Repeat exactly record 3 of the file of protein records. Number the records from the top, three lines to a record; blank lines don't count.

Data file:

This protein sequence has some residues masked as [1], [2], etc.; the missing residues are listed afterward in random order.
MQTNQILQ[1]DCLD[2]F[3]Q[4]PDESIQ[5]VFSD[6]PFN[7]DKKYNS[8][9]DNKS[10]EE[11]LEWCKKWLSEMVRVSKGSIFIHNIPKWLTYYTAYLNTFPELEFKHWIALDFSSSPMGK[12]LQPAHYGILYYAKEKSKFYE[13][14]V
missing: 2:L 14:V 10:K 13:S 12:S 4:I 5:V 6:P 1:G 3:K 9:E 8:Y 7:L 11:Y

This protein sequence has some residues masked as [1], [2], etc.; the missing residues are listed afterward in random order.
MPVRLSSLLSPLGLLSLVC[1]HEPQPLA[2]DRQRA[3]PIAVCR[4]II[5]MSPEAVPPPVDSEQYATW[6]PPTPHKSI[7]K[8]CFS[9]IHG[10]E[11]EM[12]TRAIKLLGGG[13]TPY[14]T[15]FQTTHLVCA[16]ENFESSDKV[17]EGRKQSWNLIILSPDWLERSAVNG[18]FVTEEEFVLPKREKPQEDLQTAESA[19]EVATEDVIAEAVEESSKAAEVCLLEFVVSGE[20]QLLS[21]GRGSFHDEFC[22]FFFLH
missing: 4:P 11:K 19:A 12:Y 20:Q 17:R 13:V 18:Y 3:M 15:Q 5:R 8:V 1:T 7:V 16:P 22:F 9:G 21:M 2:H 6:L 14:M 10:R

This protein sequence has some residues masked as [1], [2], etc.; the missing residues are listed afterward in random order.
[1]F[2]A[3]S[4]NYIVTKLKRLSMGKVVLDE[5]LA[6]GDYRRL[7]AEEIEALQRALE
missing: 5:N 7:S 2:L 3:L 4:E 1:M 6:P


This protein sequence has some residues masked as [1], [2], etc.; the missing residues are listed afterward in random order.
[1]F[2]A[3]S[4]NYIVTKLKRLSMGKVVLDE[5]LA[6]GDYRRL[7]AEEIEALQRALE
missing: 5:N 7:S 2:L 3:L 4:E 1:M 6:P